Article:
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Monday, December 25, 2017

Care for all animals this festive season

South Africans are asked to be sensitive, compassionate and to exert kindness throughout the festive
season with regard to animals — all animals.
One focus at this time of year is the role of food in celebrations.
Consumers are asked to be responsible and to be aware of “production methods” so that their choices
are informed and compassionate, generating demand and growth for humanely produced foods.

The excessive heat and the drought continue and affect animals.
The NSPCA asks that reports of suffering are submitted timeously.
This not only relates to animals on farms but to working animals including so-called guard dogs who
may be suffering on duty in adverse weather conditions.

“Compassion comes in all forms and we ask for consideration towards all creatures and the promotion
of responsible behaviour.

“Choose activities that do not exploit animals in any way.
“Even if an animal may not be harmed, we ask people to consider if petting lion cubs is ethical and to
look at the bigger picture.

“This is just one example,” said Christine Kuch, from the NSPCA.
Above all, South Africans are asked to leave animals out of any festivities or promotions.
“It is of grave concern that a ‘competition’ has come to light with a live sheep as a prize.

“Over and above the welfare concerns are the moral issues and what this demonstrates regarding the
‘value’ of animals.
“They are not commodities and this includes the age-old appeal not to give live animals as gifts,” Kuch

The National Council of SPCAs and the SPCA movement operate throughout the festive season.
It is the time of year when resources are stretched.

Staff continue to undertake routine duties of response to information involving alleged cruelty, neglect
or abuse of animals, matters which escalate at this time.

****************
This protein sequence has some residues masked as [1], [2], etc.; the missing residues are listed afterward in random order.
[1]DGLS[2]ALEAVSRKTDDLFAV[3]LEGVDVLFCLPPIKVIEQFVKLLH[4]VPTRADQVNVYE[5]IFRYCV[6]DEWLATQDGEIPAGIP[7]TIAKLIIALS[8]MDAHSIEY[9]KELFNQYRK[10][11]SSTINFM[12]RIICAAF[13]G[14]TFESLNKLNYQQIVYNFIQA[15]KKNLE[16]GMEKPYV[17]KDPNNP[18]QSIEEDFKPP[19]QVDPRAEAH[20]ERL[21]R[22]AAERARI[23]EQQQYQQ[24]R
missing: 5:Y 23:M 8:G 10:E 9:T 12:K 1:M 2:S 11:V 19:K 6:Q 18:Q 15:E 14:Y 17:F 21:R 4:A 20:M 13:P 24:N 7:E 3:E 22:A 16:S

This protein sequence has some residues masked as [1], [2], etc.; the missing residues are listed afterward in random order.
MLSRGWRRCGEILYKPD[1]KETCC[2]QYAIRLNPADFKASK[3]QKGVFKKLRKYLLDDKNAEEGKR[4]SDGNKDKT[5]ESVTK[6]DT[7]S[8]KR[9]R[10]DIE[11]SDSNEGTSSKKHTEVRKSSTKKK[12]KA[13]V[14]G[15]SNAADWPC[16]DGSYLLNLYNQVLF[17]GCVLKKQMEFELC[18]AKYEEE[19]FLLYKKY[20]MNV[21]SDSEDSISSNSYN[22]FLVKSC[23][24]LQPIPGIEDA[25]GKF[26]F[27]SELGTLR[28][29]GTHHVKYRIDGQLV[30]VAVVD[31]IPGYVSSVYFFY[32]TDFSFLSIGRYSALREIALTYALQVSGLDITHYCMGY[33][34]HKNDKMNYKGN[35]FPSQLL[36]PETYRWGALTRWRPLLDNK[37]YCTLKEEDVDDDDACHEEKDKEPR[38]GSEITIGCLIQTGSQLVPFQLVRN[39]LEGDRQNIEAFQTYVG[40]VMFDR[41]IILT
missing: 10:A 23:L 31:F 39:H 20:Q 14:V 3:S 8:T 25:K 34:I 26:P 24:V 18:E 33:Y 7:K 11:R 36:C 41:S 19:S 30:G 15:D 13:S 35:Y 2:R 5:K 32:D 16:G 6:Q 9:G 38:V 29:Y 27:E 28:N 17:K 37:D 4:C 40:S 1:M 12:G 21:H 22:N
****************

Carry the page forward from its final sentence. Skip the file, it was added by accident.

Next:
There is response to emergencies and also ensuring that there is provision of care to all animals.

This includes animals in “captive facilities” including laboratories.
“Please ensure that any animals you may have are given the best of care.
“Make sure their vaccinations are up to date which is a condition of reputable boarding facilities, as
well as a basic precaution to ensure the animal’s well-being.

“It is essential that their every need is catered for whether you are with them or away during this

“Also include a back-up plan in case of injury, illness or any other unforeseen eventuality,” Kuch said.
The public is urged to take a responsible route when adopting animals.

This is where warnings are issued especially regarding online purchasing of pets.
So many are advertised and so many problems arise not only in welfare terms but also documented
cases of scams.

“Offering to meet someone in a car park to hand over an animal ought to send out warning signals.
“Far too often, people approach the NSPCA for assistance, having paid upfront or given cash without a
receipt, only to find the animal is in extremely poor health and they are unable to trace the seller.

“We recommend microchip identification as the ideal gift if an animal does not already have this form
of permanent tamper-proof identification which is also proof of ownership,” Kuch said.
Carry the number of your local SPCA with you on your cellphone.
Even if this is not the appropriate SPCA, they can forward the information quickly.

Above all, please report concerns regarding abused, neglected or cruelly treated animals by phone.
Every SPCA has an all-hours emergency number.

Emails and Facebook cannot be monitored around the clock and time lost in terms of response means
that an animal has suffered.

The identity of an informant is always kept confidential.

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